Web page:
Another OTP interception service called SMS Buster requires a bit more effort from a customer, says Intel 471:
“The bot provides options to disguise a call to make it appear as a legitimate contact from a specific bank while letting attackers choose to dial from any phone number. From there, an attacker could follow a script to trick a victim into providing sensitive details such as a personal identification number (PIN), card verification value (CVV), and OTP, which could then be sent to an individual’s Telegram account. The bot, which has been used by attackers targeting Canadian victims, gives users the ability to launch attacks in both French and English.
These services are born because they work and they are profitable. And they are profitable because far too many websites and services steer users towards multi-factor authentication methods that can be intercepted, tampered with, or misdirected, like SMS-based one-time codes or even OTP tokens generated by users. applications.
The idea behind true “two-factor authentication” is that the user must present two of the following three things: something they have (mobile devices); something they know (passwords); or something they are (biometrics). For example, you present your credentials on a website and the site prompts you to approve the connection through a prompt that appears on your registered mobile device. It’s true two-factor authentication: something you have and something you know (and maybe even something you are).
In addition, these so-called “push notification” methods include important temporal contexts that add security: they occur directly after the user has submitted their credentials; and the ability to approve the push notification expires after a short time.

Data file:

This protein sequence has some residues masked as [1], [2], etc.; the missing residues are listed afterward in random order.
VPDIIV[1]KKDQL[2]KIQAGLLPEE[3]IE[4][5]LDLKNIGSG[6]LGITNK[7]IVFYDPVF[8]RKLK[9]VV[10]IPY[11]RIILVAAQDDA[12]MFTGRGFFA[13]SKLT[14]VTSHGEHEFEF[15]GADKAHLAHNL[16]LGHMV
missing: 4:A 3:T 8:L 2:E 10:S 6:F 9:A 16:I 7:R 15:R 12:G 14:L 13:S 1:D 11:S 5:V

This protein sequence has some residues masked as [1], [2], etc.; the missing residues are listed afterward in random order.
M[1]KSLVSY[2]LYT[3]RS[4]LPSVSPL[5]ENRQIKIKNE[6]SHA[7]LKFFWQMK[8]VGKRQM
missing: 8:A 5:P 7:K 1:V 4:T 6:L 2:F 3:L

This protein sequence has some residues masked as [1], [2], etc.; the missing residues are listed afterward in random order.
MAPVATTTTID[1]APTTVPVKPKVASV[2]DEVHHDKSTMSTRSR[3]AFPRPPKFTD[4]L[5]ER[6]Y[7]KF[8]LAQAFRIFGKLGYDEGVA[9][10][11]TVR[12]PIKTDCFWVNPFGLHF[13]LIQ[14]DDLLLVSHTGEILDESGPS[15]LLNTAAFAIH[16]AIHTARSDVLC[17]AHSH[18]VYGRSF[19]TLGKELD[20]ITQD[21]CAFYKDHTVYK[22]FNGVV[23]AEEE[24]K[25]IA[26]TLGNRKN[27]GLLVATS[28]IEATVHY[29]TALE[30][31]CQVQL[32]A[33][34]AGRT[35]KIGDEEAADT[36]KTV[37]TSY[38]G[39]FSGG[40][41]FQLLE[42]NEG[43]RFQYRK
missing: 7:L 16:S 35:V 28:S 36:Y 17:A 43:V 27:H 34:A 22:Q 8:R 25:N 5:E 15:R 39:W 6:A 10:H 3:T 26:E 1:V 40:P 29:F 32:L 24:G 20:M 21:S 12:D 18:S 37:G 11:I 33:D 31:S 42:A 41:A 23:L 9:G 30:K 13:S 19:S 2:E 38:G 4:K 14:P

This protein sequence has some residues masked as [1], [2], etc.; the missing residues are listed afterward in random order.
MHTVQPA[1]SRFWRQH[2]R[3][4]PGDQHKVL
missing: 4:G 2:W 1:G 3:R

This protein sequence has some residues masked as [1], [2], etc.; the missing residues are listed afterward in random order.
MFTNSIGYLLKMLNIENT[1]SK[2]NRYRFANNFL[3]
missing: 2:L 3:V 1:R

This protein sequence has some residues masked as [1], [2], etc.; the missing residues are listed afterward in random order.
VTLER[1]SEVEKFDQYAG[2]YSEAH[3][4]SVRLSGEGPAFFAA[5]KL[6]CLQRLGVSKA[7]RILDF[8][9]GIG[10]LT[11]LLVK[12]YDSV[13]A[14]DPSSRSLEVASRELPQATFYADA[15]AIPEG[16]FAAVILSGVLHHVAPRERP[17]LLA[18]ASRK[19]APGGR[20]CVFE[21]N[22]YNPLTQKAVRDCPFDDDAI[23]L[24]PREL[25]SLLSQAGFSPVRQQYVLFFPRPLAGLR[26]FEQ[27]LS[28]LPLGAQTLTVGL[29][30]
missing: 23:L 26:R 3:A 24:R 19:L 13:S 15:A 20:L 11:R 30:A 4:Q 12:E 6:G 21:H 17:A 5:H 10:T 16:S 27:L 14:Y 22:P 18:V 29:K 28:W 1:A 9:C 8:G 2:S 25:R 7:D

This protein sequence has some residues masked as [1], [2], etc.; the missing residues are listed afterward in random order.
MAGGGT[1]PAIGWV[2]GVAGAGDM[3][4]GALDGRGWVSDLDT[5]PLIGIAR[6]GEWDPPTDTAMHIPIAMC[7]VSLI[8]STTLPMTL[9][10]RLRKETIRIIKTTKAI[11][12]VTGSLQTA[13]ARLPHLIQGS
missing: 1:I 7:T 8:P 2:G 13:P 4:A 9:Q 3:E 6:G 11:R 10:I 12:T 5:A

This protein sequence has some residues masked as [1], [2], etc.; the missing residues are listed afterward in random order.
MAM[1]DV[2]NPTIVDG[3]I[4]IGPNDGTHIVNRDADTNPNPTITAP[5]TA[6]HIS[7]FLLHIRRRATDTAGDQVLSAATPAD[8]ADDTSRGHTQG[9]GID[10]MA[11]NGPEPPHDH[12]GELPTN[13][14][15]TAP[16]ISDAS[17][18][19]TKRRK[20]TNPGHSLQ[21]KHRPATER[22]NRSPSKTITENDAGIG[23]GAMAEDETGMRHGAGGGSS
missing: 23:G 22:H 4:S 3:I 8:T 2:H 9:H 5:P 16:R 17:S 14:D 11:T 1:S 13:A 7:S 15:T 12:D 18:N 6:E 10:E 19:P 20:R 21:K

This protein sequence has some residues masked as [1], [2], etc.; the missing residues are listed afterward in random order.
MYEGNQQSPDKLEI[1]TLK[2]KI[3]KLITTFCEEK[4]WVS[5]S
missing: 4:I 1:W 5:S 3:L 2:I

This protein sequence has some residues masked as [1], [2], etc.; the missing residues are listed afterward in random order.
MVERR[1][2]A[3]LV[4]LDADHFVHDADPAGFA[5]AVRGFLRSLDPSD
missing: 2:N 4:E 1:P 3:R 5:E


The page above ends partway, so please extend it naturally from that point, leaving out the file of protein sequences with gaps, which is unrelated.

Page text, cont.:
But in many cases, what sites are asking for are basically two things you know (a password and one-time code) to submit through the same channel (a web browser). This is usually always better than no MFA at all, but as these services show, there are now many options to bypass this protection.
Hope these OTP interception services make it clear that you should never provide information in response to an unsolicited phone call. It doesn’t matter who claims to be calling: if you haven’t initiated the contact, hang up. Don’t put them on hold while you call your bank; crooks can get around this as well. Hang up. Then you can call your bank or any other person you need.
Unfortunately, the people most likely to fall for these OTP interception programs are people less experienced with the technology. If you are a resident or family IT professional and have the option to update or improve MFA profiles for your less tech-savvy friends and loved ones, this would be a fabulous way to show you care. of you and help them. ward off a potential disaster at the hands of one of these bot services.
When was the last time you looked at your settings and multi-factor options on the various websites loaded with your most valuable personal and financial information? It might be worth visiting 2fa.directory (formerly twofactorauth[.]org) for a check.